Trump has asked OPEC to keep prices low. Russia had initially balked at cutting production alongside OPEC.


Japan’s households tighten purse strings as sales tax and typhoon hit

Updated 06 December 2019

Japan’s households tighten purse strings as sales tax and typhoon hit

  • Falls in factory output, jobs and retail add to fears of worsening slowdown after Tokyo unveils $122bn stimulus package

TOKYO: Japanese households cut their spending for the first time in almost a year in October as a sales tax hike prompted consumers to rein in expenses and natural disasters disrupted business.

Household spending dropped 5.1 percent in October from a year earlier, government data showed on Friday.

It is the first fall in household spending in 11 months and the biggest fall since March 2016 when spending fell by 5.3 percent. It was also weaker than the median forecast for a 3 percent decline.

That marked a sharp reversal from the 9.5 percent jump in September, the fastest growth on record as consumers rushed to buy goods before the Oct. 1 sales tax hike from 8 percent to 10 percent.

“Not only is the sales tax hike hurting consumer spending but impacts from the typhoon also accelerated the decline in the spending,” said Taro Saito, executive research fellow at NLI Research Institute.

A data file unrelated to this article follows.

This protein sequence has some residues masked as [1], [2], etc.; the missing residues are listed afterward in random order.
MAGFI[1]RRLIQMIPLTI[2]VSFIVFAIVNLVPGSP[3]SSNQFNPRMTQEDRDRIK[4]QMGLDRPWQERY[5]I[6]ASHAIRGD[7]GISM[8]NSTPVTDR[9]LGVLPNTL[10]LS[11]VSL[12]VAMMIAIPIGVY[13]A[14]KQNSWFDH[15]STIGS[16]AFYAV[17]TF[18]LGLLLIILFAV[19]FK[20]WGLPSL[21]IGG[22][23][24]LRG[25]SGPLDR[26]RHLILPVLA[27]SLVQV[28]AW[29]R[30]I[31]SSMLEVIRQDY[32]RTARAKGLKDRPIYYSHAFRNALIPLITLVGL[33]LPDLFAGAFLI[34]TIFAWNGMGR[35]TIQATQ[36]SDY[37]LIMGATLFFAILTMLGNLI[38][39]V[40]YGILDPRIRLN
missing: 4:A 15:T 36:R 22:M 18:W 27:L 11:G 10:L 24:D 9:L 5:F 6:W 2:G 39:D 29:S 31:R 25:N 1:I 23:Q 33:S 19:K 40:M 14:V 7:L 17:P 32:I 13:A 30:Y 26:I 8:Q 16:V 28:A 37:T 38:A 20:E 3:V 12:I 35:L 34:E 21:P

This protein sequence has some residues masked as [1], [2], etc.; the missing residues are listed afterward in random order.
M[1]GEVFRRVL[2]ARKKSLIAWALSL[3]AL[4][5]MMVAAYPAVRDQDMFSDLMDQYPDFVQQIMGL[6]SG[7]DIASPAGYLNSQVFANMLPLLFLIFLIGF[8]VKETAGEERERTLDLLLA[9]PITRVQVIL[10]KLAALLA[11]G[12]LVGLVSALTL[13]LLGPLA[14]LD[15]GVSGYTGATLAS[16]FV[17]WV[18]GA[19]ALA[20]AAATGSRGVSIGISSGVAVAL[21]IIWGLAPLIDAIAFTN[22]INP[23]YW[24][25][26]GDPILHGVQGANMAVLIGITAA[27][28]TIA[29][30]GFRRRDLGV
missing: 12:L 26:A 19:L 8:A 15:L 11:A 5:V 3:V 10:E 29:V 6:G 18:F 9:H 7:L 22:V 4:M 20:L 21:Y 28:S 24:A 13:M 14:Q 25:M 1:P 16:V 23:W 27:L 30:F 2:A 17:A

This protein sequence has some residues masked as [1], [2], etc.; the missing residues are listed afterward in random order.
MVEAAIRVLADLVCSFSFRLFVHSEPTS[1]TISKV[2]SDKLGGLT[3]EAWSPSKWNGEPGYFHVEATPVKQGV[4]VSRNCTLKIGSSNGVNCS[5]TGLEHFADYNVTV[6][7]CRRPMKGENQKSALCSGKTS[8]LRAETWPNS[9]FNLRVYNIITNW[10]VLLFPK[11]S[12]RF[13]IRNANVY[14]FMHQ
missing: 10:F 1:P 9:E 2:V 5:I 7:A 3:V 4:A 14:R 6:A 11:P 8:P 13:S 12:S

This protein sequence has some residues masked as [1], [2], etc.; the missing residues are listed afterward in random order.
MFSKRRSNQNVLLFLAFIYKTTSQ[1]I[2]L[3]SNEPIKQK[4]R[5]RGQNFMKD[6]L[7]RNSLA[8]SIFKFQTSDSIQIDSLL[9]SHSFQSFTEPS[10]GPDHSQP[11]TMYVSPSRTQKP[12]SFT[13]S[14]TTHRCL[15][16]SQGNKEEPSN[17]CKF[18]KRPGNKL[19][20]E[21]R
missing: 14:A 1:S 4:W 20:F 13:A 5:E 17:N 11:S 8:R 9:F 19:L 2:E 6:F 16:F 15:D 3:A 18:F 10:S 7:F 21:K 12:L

“We expect the economy overall and consumer spending will contract in the current quarter and then moderately pick up January-March, but such recovery won't be strong enough.”

Household spending fell by 4.6 percent in April 2014 when Japan last raised the sales tax to 8 percent from 5 percent. It took more than a year for the sector to return to growth.

Compared with the previous month, household spending fell 11.5 percent in October, the fastest drop since April 2014, a faster decline than the median 9.8 percent forecast.

Analysts said a powerful typhoon in October, which lashed swathes of Japan with heavy rain, also played a factor in the downbeat data. Some shops and restaurants closed during the storm and consumers stayed home.

Separate data also showed the weak state of the economy.

The index of coincident economic indicators, which consists of a range of data including factory output, employment and retail sales data, fell a preliminary 5.6 points to 94.8 in October from the previous month, the lowest reading since February 2013, the Cabinet Office said on Friday.

It was also the fastest pace of decline since March 2011, according to the data.

Real wages adjusted for inflation, meanwhile, edged up for a second straight month in October, but the higher levy and weak global economy raise worries about the prospect for consumer spending and the overall economy.

While the government has sought to offset the hit to consumers through vouchers and tax breaks, there are fears the higher tax could hurt an economy already feeling the pinch from global pressures.

Japan unveiled a $122 billion fiscal package on Thursday to support stalling growth and as policymakers look to sustain activity beyond the 2020 Tokyo Olympics.

A recent spate of weak data, such as exports and factory output, have raised worries about the risk of a sharper-than-expected slowdown. The economy grew by an annualized 0.2 percent in the third quarter, the weakest pace in a year.

Analysts expect the economy to shrink in the current quarter due to the sales tax hike.